detail - Regional Project Energy Security and Climate Change Asia-Pacific (RECAP)
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The workshop facilitated a dialogue between experts from various Asian and European institutions, multinational cooperations and non-governmental organisations on current issues of global energy security, climate change and an increasingly digitalised world. The presentations and discussions were based on Dr Frank Umbach’s study “Energy Security in a Digitalized World and its Geostrategic Implications.” The study looks at how global energy systems are currently undergoing tremendous challenges. The energy transition looks towards a non-fossil fuel future, which can be best described along three, mutually reinforcing strategic trends: Decarbonisation, digitalisation and decentralisation. Digitalization, in particular, has manifold impacts on energy suppliers, distributors and consumers as it provides new opportunities for efficiency and sustainability. However, digitalisation also, unfortunately, increases security threats, i.e. on critical infrastructure.
In an initial public discussion, Dr Umbach and H.E. Ambassador-at-large, ONG Keng Yong, Singapore, discussed the changing geopolitical landscape and its effects on energy and raw material supply. The rise of renewables and further digitalisation will massively reshape traditional power structures and require new forms of cooperation and governance regimes.
The first session led by Professor Shreekant Gupta, Delhi School of Economics/India, focused on the topic “Global Energy Megatrends: from Scarcity to Abundance?” The ongoing energy transition from fossil fuel energies towards renewable energies raises the question of whether we might see a secular move from scarcity to abundance. A point that kept emerging during the discussions was how main characteristics of the energy sector are changing, such as the digitalisation of energy utilities and power sectors (e.g. smart grids and smart metering). In addition, with China being the most important actor in the future of energy security and climate change, the current energy transition in China was also discussed. The country has been continuously moving towards renewables such as solar energy and reducing its greenhouse emission through the increased use of E-Bikes and bicycles, but also through the introduction of carbon pricing. Lastly, the geopolitical implications were also touched upon such as a shift to more competitive markets regarding energy supply through “prosumers” and increasingly decentralised energy production. Other implications included the potential sovereignty issues and a struggle over infrastructure ownership by the creation of trans-border super grids.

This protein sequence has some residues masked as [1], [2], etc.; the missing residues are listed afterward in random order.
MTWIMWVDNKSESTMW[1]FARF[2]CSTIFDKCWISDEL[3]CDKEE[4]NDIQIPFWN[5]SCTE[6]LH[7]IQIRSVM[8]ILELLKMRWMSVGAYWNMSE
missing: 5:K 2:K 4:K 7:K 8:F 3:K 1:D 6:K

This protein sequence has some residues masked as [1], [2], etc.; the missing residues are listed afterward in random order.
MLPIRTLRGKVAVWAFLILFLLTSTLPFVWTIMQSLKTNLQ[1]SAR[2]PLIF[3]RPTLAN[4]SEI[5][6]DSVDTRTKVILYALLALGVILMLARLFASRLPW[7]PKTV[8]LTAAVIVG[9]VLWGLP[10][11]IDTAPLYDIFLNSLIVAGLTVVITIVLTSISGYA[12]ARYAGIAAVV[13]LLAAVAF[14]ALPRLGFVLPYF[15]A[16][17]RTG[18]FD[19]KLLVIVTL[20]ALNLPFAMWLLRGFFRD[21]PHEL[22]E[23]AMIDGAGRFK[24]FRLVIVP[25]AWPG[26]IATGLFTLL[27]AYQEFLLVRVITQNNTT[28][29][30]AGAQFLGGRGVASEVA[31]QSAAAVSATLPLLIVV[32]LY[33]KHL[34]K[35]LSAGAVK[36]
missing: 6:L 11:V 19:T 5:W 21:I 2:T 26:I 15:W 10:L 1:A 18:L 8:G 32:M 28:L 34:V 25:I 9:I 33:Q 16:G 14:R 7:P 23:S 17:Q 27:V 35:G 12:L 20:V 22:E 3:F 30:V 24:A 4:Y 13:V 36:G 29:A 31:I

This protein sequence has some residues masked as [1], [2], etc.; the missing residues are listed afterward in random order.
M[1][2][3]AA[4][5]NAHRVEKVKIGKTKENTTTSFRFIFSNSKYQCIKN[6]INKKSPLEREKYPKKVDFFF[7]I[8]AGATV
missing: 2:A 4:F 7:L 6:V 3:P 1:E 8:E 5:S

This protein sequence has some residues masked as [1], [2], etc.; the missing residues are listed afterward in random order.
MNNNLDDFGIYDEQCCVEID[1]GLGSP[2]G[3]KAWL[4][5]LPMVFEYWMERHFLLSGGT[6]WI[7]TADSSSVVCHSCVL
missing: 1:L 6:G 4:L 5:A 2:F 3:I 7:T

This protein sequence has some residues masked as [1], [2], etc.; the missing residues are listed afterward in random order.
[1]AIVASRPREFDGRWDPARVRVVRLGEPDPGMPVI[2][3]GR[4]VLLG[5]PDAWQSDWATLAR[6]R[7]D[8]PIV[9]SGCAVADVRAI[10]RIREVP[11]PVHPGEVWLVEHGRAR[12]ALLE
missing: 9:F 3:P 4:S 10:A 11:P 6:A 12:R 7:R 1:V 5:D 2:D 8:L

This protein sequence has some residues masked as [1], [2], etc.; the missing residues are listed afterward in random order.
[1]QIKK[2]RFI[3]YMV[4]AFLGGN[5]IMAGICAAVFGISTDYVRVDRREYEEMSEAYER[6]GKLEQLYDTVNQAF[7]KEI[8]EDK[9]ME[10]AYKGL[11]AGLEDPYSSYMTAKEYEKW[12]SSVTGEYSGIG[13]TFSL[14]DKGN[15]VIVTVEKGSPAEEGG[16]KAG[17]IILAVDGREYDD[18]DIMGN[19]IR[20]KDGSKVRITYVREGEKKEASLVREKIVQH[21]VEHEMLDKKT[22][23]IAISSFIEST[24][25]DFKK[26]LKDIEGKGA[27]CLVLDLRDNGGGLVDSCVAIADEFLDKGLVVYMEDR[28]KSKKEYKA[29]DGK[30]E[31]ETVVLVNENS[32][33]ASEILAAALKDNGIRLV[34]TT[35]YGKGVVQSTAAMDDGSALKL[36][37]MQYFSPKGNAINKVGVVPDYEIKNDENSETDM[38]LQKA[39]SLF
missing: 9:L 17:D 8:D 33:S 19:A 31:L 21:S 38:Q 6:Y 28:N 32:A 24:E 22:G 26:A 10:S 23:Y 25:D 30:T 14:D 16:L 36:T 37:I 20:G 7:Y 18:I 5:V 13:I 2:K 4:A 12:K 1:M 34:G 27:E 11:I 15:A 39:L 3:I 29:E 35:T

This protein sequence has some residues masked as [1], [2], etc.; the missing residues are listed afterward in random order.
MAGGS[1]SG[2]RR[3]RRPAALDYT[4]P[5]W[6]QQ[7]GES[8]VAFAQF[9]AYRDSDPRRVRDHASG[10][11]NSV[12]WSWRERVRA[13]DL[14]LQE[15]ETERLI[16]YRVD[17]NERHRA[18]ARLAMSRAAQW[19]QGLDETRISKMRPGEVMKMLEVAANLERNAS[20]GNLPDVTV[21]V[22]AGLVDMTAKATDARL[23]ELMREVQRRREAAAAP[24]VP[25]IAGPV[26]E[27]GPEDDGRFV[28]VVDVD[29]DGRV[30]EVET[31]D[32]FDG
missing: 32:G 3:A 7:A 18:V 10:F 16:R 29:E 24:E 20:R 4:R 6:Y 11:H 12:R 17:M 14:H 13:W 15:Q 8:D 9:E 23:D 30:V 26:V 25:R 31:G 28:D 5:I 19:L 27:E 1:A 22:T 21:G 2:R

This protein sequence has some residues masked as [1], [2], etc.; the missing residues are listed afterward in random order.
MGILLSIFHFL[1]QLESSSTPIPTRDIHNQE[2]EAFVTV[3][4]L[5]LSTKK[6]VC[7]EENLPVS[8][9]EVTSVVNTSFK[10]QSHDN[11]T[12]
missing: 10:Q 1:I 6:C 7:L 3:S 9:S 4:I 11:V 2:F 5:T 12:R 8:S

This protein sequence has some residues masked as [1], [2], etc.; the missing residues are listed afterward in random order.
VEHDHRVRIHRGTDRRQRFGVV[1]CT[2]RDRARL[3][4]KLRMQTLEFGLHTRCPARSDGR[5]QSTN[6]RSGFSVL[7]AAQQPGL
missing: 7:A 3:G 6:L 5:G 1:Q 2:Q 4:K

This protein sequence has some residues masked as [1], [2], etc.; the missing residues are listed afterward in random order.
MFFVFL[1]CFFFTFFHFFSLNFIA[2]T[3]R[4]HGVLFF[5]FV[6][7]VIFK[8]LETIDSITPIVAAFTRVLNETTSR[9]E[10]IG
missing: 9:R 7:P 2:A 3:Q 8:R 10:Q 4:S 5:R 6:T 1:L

The second session was led by Mr Brad Glosserman/ Tama University Japan and looked at the topic “Rising New Cyber Security Threats: Protecting Critical Energy Infrastructure.” Cybersecurity is not keeping up with the rapid technological developments in the energy sector. Companies in the United States can take up to 100 days to realise that there has been a digital security breach; in Asia, this may even take more than a year. The threat from hackers is a pressing issue as often these attacks have cascading effects especially if deployed on complex energy distribution or production systems. The magnitude of these effects will increase as more digitalised and “smart” systems create more access points for state and non-state hackers.
The final session looked at the idea “Digitalisation and Decarbonisation: Coping with Disruptive Developments” and was led by Shani Nadhilah from the ASEAN Center for Energy, Jakarta/Indonesia. This section focused on how structural changes due to disruptive forces and megatrends have made it difficult to forecast future energy demands. Some of these changes include the rise of technology giants such as Apple, Amazon and Google, which now evolve into competitors in energy-related services. In shifting to renewable energy sources, fossil fuel companies such as Shell and BP have bought Electrical Vehicle (EV) charging station suppliers and invest in green energy. Further electrification might unleash a new phase of transformations in the power sector, for which existing companies are ill-prepared. The key areas to reduce this susceptibility to disruption lie in a) increasing efficiency of cost, asset and labor b) performance of revenue and profit; and c) enhances innovation and R&D.